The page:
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Across the world, the past decade has seen the liberalisation of laws prohibiting the production, sale, and consumption of cannabis. However in the United Kingdom, cannabis remains a prohibited drug, with the exception of limited prescriptions for medical use. Growing cannabis in the UK can result in a substantial custodial prison sentence. Nonetheless, it is a budding industry (excuse the pun) and between 6000 and 7000 individuals convicted for commercial cultivation each year between 2009 to 2014. This article explores the law surrounding growing cannabis in the UK. We look at what criminal offence this falls under. We also explore how the police identify growing operations in the UK, and the sentence that you could face if you are convicted for growing cannabis.
Cannabis is a Class B controlled drug under Part II, Schedule 2 of the Misuse of Drugs Act 1971. Other legislation that addresses the prohibition of cannabis includes:
These laws make is unlawful to cultivate, possess, supply, produce, import or export cannabis without a Home Office licence.
Cannabis based products for medicinal use in humans are exempt from prohibition. These products are defined in Schedule 2 of the Misuse of Drugs Regulations. You need a licence in order to lawfully cultivate, possess, supply, produce, import or export medicinal cannabis products.
It is also possible to obtain a licence for the production of cannabis for hemp products such as hemp fibre or oil. These products must be classified as low tetrahydrocannabinol (THC) in order to be capable of receiving a licence. This is defined as THC content not exceeding 0.2%. CBD products are also controlled under the MDA 1971/2001, however they are not illegal.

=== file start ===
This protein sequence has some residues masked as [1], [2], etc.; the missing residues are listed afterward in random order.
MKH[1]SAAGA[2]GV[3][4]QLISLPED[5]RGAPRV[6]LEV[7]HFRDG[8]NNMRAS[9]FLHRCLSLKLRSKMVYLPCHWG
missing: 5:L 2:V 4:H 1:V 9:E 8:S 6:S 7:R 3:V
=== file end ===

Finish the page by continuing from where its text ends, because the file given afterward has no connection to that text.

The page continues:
If you are arrested for having a grow house, you will most likely be charged under either Section 6 of the Misuse of Drugs Act, which restricts the cultivation of cannabis, or Section 4, for production of a controlled substance. The interpretation section of the Act specifies that production includes cultivation of cannabis plants. The two offences carry the same maximum sentence.
However, the Proceeds of Crime Act 2002 applies to the production offence, which means that the court is allowed to make a confiscation order where the defendant is shown to have benefitted from their criminal conduct. Generally, smaller scale operations that are principally for personal use will be charged under cultivation, whereas larger scale commercial operations will be charged under production.
It is also an offence to allow premises to be used for the cultivation of cannabis where you are the owner, manager, or occupier.
Police use a variety of tactics to identify cannabis grow operations. Police may be notified where there is a very high utility usage – such as electricity and water, and check to see if there is illicit cultivation underway. This is because the lights, dehumidifiers, hydroponic systems and heaters used to grow cannabis use a significant amount of electricity.
Police may also use infrared to identify a warmer building, due to the lighting that is used to grow cannabis plants.
According to the National Police Chiefs Council (NPCC), many police operations to uncover cannabis factories are intelligence led. This means that they rely on tip-offs from members of the public or police informants. Police also use open source internet research, via their dedicated cybercrime teams to identify online activity linked with cannabis cultivation and sales.
Another way in which cannabis factories have been discovered is through fires breaking out at the properties. According to the NPCC, this is most likely due to cannabis producers bypassing the electricity and gas meters in order to obtain utilities without paying for them.
According to crime stoppers, known signs of a grow house include: